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Upright, season 2, review: Tim Minchin and Milly Alcock's oddball road trip is irresistible

Milly Alcock and Tim Minchin in season two of Upright - Scott Belzner
Milly Alcock and Tim Minchin in season two of Upright - Scott Belzner

The first series of Upright (Sky Comedy/NOW), an Australian comedy-drama created by the polymath muso-comedian Tim Minchin, began with a car crash. I remember at the time (2019) thinking that any writer so desperate to bring two characters into each other’s orbit that he literally crashes them into one another could do with some new plot ideas. (The Tourist then did the same thing a year later.)

But all was quickly forgotten because Meg (Milly Alcock), a tearaway teen from the boondocks, and Lucky (played by Minchin himself), a perennially bemused musician, were such great company. Their comic odyssey from Sydney to Perth in a beat-down truck with an upright piano in the back was a hoot. Who cared if their initial meeting was a contrivance?

The series ended with them apart again, and so in story terms at least, we were back to where we started. As so often, however, the demands of television executives clashed head on with the basic tenets of reality: for Meg and Lucky to head off on a second whirlwind adventure… well, what could possibly bring them back together?

Delightful to report that Minchin and his co-writers are once again not that bothered about the "how". It’s four years later and Lucky has achieved the musical success he dreamed of, but it’s brought him nothing but boozing and bother. And then – poof! – Meg turns up. Even better, she has a quest that looks suspiciously like it might be just the thing for an eight-part television drama (she wants to find her long-lost mother up in Queensland). And so off they go again.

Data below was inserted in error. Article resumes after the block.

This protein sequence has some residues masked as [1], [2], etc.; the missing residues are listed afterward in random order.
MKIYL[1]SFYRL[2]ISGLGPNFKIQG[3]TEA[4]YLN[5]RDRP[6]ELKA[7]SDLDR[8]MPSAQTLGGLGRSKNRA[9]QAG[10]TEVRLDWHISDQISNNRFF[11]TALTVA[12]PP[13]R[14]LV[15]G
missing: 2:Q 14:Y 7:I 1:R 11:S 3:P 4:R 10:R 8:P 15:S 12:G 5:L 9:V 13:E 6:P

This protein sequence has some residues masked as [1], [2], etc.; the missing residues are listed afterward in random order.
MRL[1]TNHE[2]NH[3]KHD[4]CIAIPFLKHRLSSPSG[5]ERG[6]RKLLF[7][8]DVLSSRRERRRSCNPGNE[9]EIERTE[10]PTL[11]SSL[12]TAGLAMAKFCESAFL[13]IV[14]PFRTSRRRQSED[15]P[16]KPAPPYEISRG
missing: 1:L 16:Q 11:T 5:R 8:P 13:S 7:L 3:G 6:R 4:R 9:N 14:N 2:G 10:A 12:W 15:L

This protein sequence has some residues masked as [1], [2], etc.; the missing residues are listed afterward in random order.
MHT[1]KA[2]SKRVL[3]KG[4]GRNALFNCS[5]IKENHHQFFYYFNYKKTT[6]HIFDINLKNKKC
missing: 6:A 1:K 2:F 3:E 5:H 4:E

Milly Alcock as Meg in season two of Upright - Scott Belzner
Milly Alcock as Meg in season two of Upright - Scott Belzner

As fun as it is to shout, "That would never happen!" repeatedly at your TV, it’s worth suspending your 10-gallon disbelief once more because Minchin and Alcock are more than the sum of their parts. Plonk them shotgun in a car, as happens repeatedly as they bomb up Australia’s Gold Coast, falling out and then falling back in again, and you’ve got yourself a very watchable scene.

Since series one of Upright aired just before the pandemic, Alcock has gone on to greater things, being cast in HBO’s Game of Thrones prequel House of the Dragon as a formidable young princess who is endlessly underestimated. Watching her in Upright you can see why the HBO casting bigwigs bet the house on a diminutive Aussie unknown – she is a bomb blast, with gimlet eyes and cutesy smile masking an iron will. Meg is the same combination of sneer and heart and pluck as Rhaenyra Targaryen, just updated to modern Australia (and with a much fouler tongue).

As such the story of series two of Upright – a rambling picaresque up to Cairns and back again reminiscent of everything from Don Quixote to Planes, Trains and Automobiles – is, it turns out, slightly irrelevant. Upright isn’t really about what happens, it’s about the people it happens to.